Back in May 2016, I reviewed poetry – some books, some poets – en masse but they were books and poets that I knew and loved. This is the first time I have chosen to read and review a book of poetry by a poet and with poems I’m not familiar with. Reading poetry can be very hit and miss. Something that speaks in whispers to one person might speak to another in a scream or not speak to them at all. For the most part, this book was like a recording that needed the volume turned up. Sometimes I could make out what was being said but mostly it was too quiet.
Dorothy Porter died in 2008 and The Bee Hut was published after her death, bringing together poems from the last five years of her life. Because it was published after her death, I wondered if part of the reason why I couldn’t find as much magic in these poems as I want to find in poetry is because she never had a chance to review, to revise, to change her mind, to exclude, to re-order the poems, that maybe they were simply abandoned rather than finished through no fault of her own. Continue reading
A girl wading out to sea
Praying there is no baby
And hoping she’ll be able to forget
A guy bragging to the boys
Didn’t leave her with a choice
Left her with bruises and a threat
And now she has finally guessed
Nothing more than second best
Nothing less than worthy of his hate
She can’t forgive the violence
So she balances her silence
With a blood red circle round the date Continue reading
Someday long ago
Tears for a tale of woe
And smiles for what you perceive
Never right now
Silence as you take a bow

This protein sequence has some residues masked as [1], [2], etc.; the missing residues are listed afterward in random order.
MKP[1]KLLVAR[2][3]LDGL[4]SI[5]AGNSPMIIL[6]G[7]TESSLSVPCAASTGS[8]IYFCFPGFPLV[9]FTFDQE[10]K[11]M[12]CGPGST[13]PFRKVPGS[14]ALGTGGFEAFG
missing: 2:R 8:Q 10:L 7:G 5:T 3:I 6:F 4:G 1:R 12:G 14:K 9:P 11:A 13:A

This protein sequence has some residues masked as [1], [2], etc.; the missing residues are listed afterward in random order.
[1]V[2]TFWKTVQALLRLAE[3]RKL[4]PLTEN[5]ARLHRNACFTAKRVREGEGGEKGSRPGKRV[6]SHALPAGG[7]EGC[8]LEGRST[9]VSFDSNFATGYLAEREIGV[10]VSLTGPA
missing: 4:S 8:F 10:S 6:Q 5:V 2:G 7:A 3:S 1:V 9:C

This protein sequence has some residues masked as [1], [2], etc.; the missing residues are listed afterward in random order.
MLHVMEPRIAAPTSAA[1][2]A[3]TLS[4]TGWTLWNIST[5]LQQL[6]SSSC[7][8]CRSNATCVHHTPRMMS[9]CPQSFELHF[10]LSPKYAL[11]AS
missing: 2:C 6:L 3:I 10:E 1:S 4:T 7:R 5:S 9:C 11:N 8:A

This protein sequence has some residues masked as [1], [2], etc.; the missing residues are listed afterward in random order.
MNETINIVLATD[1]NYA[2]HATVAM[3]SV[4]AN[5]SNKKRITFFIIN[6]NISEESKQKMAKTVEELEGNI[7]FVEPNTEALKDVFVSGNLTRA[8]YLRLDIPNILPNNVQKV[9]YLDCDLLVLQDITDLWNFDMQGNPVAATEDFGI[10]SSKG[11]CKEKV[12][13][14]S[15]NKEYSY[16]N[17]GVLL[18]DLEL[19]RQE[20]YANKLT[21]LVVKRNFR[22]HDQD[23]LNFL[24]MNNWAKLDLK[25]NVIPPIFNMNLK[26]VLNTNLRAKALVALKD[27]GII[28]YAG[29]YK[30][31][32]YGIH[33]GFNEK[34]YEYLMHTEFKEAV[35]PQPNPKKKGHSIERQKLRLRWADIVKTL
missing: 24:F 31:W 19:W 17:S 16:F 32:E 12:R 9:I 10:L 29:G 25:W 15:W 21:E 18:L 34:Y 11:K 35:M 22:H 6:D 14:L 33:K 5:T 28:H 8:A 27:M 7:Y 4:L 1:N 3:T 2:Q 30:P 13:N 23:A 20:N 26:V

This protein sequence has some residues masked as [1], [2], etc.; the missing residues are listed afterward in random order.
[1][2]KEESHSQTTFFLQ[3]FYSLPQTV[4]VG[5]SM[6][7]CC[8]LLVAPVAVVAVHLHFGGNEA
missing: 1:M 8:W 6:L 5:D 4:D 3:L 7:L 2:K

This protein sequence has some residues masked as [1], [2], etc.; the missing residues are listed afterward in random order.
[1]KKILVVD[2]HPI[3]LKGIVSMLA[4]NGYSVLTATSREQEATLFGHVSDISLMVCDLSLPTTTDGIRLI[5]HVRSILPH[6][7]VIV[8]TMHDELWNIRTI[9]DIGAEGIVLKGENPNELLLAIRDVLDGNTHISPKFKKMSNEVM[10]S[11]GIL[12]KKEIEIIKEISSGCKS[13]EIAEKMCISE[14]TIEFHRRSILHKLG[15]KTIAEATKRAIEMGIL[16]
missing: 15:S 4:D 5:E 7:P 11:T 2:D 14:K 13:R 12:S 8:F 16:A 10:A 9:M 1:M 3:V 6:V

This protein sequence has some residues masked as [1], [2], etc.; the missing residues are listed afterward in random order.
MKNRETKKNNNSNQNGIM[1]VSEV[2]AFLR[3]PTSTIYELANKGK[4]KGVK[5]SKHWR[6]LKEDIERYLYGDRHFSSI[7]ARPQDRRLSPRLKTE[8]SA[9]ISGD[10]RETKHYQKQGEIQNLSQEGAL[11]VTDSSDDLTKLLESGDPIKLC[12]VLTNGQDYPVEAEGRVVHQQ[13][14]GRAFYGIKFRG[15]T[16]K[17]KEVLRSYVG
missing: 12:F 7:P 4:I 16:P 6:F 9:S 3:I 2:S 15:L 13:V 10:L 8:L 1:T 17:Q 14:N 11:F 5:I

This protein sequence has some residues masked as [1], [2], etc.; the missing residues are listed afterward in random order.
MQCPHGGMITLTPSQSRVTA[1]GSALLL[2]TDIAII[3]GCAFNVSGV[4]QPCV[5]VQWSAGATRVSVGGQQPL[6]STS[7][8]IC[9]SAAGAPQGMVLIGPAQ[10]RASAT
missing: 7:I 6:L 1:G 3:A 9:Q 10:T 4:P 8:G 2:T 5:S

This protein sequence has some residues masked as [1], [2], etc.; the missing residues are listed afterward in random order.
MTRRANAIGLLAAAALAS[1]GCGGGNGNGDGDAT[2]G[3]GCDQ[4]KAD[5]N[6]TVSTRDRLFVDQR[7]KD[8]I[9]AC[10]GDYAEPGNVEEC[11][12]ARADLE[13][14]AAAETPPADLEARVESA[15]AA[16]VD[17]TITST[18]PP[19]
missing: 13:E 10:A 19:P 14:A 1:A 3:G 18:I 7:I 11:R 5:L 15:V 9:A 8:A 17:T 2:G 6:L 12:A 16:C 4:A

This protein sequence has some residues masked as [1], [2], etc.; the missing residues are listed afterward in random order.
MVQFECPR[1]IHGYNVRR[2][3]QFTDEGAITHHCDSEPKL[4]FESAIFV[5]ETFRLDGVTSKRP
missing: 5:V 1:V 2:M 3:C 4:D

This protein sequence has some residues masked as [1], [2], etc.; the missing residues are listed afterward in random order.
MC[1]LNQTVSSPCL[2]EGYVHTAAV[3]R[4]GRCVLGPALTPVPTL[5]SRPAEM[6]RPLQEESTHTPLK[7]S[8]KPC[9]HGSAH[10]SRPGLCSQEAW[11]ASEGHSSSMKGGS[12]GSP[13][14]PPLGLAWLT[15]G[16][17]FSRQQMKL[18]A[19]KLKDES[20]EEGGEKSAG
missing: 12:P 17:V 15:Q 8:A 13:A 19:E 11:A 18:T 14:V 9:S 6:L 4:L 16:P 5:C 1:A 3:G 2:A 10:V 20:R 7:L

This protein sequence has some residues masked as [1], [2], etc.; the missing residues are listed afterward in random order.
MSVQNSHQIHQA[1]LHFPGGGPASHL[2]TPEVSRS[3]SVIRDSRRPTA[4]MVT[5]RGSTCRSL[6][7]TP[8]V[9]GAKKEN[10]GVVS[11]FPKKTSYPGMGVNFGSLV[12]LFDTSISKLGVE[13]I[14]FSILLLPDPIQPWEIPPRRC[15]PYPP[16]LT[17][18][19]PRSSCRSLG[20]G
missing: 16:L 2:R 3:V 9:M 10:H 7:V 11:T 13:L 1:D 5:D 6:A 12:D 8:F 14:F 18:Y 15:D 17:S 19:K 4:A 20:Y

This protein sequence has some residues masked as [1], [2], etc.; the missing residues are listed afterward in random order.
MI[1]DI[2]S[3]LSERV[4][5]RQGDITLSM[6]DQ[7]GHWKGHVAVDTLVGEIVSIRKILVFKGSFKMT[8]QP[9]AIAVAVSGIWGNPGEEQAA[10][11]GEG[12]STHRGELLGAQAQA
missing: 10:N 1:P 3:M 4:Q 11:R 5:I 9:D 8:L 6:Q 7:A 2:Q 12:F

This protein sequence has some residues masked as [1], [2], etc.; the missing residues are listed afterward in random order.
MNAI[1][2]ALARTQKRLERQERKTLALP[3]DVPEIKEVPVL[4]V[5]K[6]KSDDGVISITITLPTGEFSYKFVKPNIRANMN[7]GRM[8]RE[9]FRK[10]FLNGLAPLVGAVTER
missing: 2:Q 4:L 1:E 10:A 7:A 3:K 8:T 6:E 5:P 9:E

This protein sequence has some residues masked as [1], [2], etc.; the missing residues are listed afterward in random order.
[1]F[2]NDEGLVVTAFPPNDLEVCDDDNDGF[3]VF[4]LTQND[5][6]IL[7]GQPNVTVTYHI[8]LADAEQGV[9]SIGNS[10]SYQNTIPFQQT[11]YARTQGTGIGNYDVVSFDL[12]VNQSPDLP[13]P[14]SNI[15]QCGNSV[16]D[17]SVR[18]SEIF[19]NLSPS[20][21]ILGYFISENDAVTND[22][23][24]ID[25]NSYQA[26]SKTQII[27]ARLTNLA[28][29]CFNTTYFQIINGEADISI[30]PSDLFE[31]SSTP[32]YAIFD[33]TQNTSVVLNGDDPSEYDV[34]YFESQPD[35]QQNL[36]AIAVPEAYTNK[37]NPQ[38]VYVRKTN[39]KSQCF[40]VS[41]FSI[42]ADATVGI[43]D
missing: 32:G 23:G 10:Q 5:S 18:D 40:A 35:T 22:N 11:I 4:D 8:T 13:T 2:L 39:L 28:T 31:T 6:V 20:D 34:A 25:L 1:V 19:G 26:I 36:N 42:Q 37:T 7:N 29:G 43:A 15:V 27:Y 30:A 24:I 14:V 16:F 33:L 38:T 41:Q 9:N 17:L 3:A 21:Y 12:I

And voices as you prepare to leave
Advocate devil’s advice
Lies you can’t hear twice
And truths you can’t ever hear
One liberated urge
Children right there on the verge
And adults who can only fear Continue reading
Although I am a more dedicated fan of modern poetry, Christina Rossetti (along with William Shakespeare) is where I diverge from this dedication. Virginia Woolf in “I Am Christina Rossetti” wrote, “Yours was a complex song. When you struck your harp many strings sounded together… A firm hand pruned your lines; a sharp ear tested their music. Nothing soft, otiose, irrelevant cumbered your pages. In a word, you were an artist.” (I had to include that because it is poetry in itself as much as an ode to a poet.) Continue reading
What are you looking for?
What are you waiting for?
Better hope to God you know what you’re doing
Who are you looking to?
Who are you praying to?
Better hope to God
Truth or dare?
Still frightened of the scare
Dare or truth?
Still looking for the proof Continue reading
A quick note on these song lyrics: I had bought a new computer which came with a pre-installed voice recognition program. I had to read a bunch of words to train the computer to recognise me specifically but even after all that work, it still struggled to translate what I was saying into the headset onto the page. In fact, a lot of it was gobbledy-gook. I took some of the gobbledy-gook phrases and turned them into these song lyrics because I thought they had a certain poetry to them, even though they often made no sense.
The phrase “What can I say?” was what I had to say when the computer when it was struggling and I was struggling. I incorporated that, too, and obviously that is what the reference “I thought at least a machine would understand” means. Continue reading
Published in 1993, and therefore missing seven years of potential inclusions, Twentieth-Century Russian Poetry is nevertheless an impressive contribution to my poetry library. Translated into English so a non-Russian reader like me can still appreciate it, it encompasses several difficult periods in Russian and world history including World War I, the subsequent revolution, the Stalinist years, World War II and the later Soviet years.
The big names in Russian poetry are all here: Anna Akhmatova, Boris Pasternak, Wassily Kandinsky (yes, he was a poet as well as a painter), Vladimir Nabokov (of Lolita fame) and hundreds more I’d never heard of. The two poems I’ve chosen to showcase here are reproduced in their entirety because they are as perfect as poems get and I would hate to be responsible for interfering with that. Continue reading